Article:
Posted on Nov 28th, 2013 | 12 comments
Guest Blogger: Bryan Cohen (@bryancohenbooks)
Self-motivation is crucial for authors, regardless of which publishing path you choose. Writing a book is difficult enough, but when you add on editing and marketing, it can feel impossible. And I’m crazy enough to have self-published 32 times. How did I do it? I learned a few ways to trick myself into doing work when my brain wants nothing but mindless entertainment.
Tricks for Writing
My inner critic hates it when I write. This voice in my head enjoys pointing out all the faults in my work and howls with laughter when I close up shop early for the day. My most prolific writing periods came after I silenced the inner critic.
I accomplished this in two distinct ways. The first method was writing so early in...
Posted on Jun 3rd, 2013 | 30 comments
If you’ve been writing books for long, you may have come across the challenge of keeping the details straight so that you can be consistent throughout the book. If the hero has blue eyes on page 1, he shouldn’t have green eyes on page 50. If your non-fiction book capitalizes “Servant Leadership” in the first half, it shouldn’t be lowercase in the second half. But how do you keep track of these things without having to rely on your memory?
You could create an Editorial Style Sheet. This is what editors do when they line-edit or copyedit your book. It’s ultimately their responsibility to see that everything is as correct and consistent as possible throughout your book, so as they’re editing, they write down details; names of people, places, businesses and all...
Posted on Dec 7th, 2012 | 51 comments
Guest blogger: Richard Mabry, M.D. (@RichardMabry)
I had delivered my latest manuscript to my publisher, and a few weeks later received my revision notes from the editor. I was, to put it mildly, caught off guard.
The notes suggested some pretty big changes. As I read through them, I kept saying, “But that’s not what I had in mind.” I wondered why the editor wanted to rewrite my manuscript. Aren’t I the writer here? Isn’t my name on the book? I wasn’t happy.
But after sitting with it a few more days…
I noticed that my in-house editor, my substantive editor, and my beta reader (yes, my wife) had all made the same suggestion for the opening. Hmm.
I started rewriting, and amazingly enough, it was all coming together. By the time I’d reached...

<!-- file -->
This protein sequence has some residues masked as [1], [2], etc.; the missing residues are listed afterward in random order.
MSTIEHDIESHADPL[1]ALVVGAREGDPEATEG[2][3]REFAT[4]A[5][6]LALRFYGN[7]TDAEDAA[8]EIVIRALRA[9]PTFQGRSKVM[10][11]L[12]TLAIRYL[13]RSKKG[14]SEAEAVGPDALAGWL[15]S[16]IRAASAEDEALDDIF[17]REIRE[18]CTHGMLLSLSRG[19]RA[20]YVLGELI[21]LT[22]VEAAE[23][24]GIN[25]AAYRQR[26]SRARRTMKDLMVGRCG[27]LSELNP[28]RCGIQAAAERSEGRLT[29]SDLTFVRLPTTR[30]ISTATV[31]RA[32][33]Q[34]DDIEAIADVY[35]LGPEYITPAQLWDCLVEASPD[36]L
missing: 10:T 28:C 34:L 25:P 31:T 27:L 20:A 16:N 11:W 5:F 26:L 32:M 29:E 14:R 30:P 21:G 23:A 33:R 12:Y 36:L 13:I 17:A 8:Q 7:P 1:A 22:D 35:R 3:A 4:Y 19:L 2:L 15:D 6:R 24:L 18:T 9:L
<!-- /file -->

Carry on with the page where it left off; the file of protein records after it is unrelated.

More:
Posted on Oct 17th, 2012 | 76 comments
Whether you’re working with a traditional publisher or you’re self-publishing your book, the only way to ensure excellence in your final product is to put your work through a rigorous editorial process, consisting of more than one round of editing. Following are the three basic types of editing that your manuscript may go through. Every publisher has their own process, and they may call each step of the process by a different name.
1. The Content Edit (developmental, substantive, or macro edit; sometimes simply called revisions.) This is where the editor gives big-picture notes. Fiction: plot, characterization, scene crafting, POV’s, and all the other elements of your story. Non-fiction: logical flow of ideas, readability, strength of argument, interest level. The...
Posted on May 23rd, 2012 | 81 comments
Several of you have been curious about editing inside a publishing house. Every publisher has their own process, and they may call each step by a different name. It’s basically three steps, and they’re usually done sequentially, although there is overlap and not every publisher does all three of these steps. The edits might be done by one person, or two or three people.
1. The Macro Edit (developmental, substantive, or content edit; often simply called revisions.) This is where the editor gives big-picture notes on plot, characterization, scene crafting, POV’s, and all the other elements of your story. They don’t actually edit your work, they simply give you a set of notes and send you back to work on your revisions.
2. The Line Edit. The editor works directly in...